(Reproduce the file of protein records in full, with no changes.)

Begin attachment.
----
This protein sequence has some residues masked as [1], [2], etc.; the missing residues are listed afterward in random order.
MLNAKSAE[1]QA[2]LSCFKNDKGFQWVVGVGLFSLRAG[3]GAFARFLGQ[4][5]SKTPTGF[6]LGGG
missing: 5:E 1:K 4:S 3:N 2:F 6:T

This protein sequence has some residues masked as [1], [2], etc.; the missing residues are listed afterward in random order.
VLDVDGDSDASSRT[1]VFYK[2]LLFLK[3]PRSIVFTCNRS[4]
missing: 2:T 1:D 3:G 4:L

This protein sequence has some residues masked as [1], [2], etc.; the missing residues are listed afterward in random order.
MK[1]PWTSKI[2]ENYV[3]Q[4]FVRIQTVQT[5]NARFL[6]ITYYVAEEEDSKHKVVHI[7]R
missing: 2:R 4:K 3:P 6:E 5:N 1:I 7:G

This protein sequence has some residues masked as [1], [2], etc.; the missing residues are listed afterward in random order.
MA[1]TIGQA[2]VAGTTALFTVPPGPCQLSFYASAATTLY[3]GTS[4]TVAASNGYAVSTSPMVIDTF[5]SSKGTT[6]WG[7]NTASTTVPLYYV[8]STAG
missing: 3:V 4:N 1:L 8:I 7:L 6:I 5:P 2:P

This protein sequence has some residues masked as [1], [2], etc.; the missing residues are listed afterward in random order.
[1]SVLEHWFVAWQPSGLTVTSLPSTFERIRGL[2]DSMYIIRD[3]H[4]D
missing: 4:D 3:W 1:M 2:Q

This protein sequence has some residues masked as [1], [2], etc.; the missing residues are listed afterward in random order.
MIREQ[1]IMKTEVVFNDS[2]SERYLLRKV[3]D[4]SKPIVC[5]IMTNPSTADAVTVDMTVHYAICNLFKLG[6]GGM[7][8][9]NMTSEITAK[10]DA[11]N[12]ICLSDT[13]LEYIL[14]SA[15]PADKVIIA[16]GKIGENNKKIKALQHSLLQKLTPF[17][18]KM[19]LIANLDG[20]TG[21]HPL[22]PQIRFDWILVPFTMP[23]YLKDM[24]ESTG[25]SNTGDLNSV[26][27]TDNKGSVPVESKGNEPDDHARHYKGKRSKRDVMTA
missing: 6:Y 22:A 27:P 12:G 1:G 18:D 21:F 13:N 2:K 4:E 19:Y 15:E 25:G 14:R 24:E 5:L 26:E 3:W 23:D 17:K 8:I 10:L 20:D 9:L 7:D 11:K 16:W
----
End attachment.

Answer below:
This protein sequence has some residues masked as [1], [2], etc.; the missing residues are listed afterward in random order.
MLNAKSAE[1]QA[2]LSCFKNDKGFQWVVGVGLFSLRAG[3]GAFARFLGQ[4][5]SKTPTGF[6]LGGG
missing: 5:E 1:K 4:S 3:N 2:F 6:T

This protein sequence has some residues masked as [1], [2], etc.; the missing residues are listed afterward in random order.
VLDVDGDSDASSRT[1]VFYK[2]LLFLK[3]PRSIVFTCNRS[4]
missing: 2:T 1:D 3:G 4:L

This protein sequence has some residues masked as [1], [2], etc.; the missing residues are listed afterward in random order.
MK[1]PWTSKI[2]ENYV[3]Q[4]FVRIQTVQT[5]NARFL[6]ITYYVAEEEDSKHKVVHI[7]R
missing: 2:R 4:K 3:P 6:E 5:N 1:I 7:G

This protein sequence has some residues masked as [1], [2], etc.; the missing residues are listed afterward in random order.
MA[1]TIGQA[2]VAGTTALFTVPPGPCQLSFYASAATTLY[3]GTS[4]TVAASNGYAVSTSPMVIDTF[5]SSKGTT[6]WG[7]NTASTTVPLYYV[8]STAG
missing: 3:V 4:N 1:L 8:I 7:L 6:I 5:P 2:P

This protein sequence has some residues masked as [1], [2], etc.; the missing residues are listed afterward in random order.
[1]SVLEHWFVAWQPSGLTVTSLPSTFERIRGL[2]DSMYIIRD[3]H[4]D
missing: 4:D 3:W 1:M 2:Q

This protein sequence has some residues masked as [1], [2], etc.; the missing residues are listed afterward in random order.
MIREQ[1]IMKTEVVFNDS[2]SERYLLRKV[3]D[4]SKPIVC[5]IMTNPSTADAVTVDMTVHYAICNLFKLG[6]GGM[7][8][9]NMTSEITAK[10]DA[11]N[12]ICLSDT[13]LEYIL[14]SA[15]PADKVIIA[16]GKIGENNKKIKALQHSLLQKLTPF[17][18]KM[19]LIANLDG[20]TG[21]HPL[22]PQIRFDWILVPFTMP[23]YLKDM[24]ESTG[25]SNTGDLNSV[26][27]TDNKGSVPVESKGNEPDDHARHYKGKRSKRDVMTA
missing: 6:Y 22:A 27:P 12:G 1:G 18:D 21:F 13:N 2:K 4:E 19:Y 15:E 25:G 14:R 24:E 5:L 26:E 3:W 23:D 17:K 8:I 10:L 20:D 9:L 7:D 11:K 16:W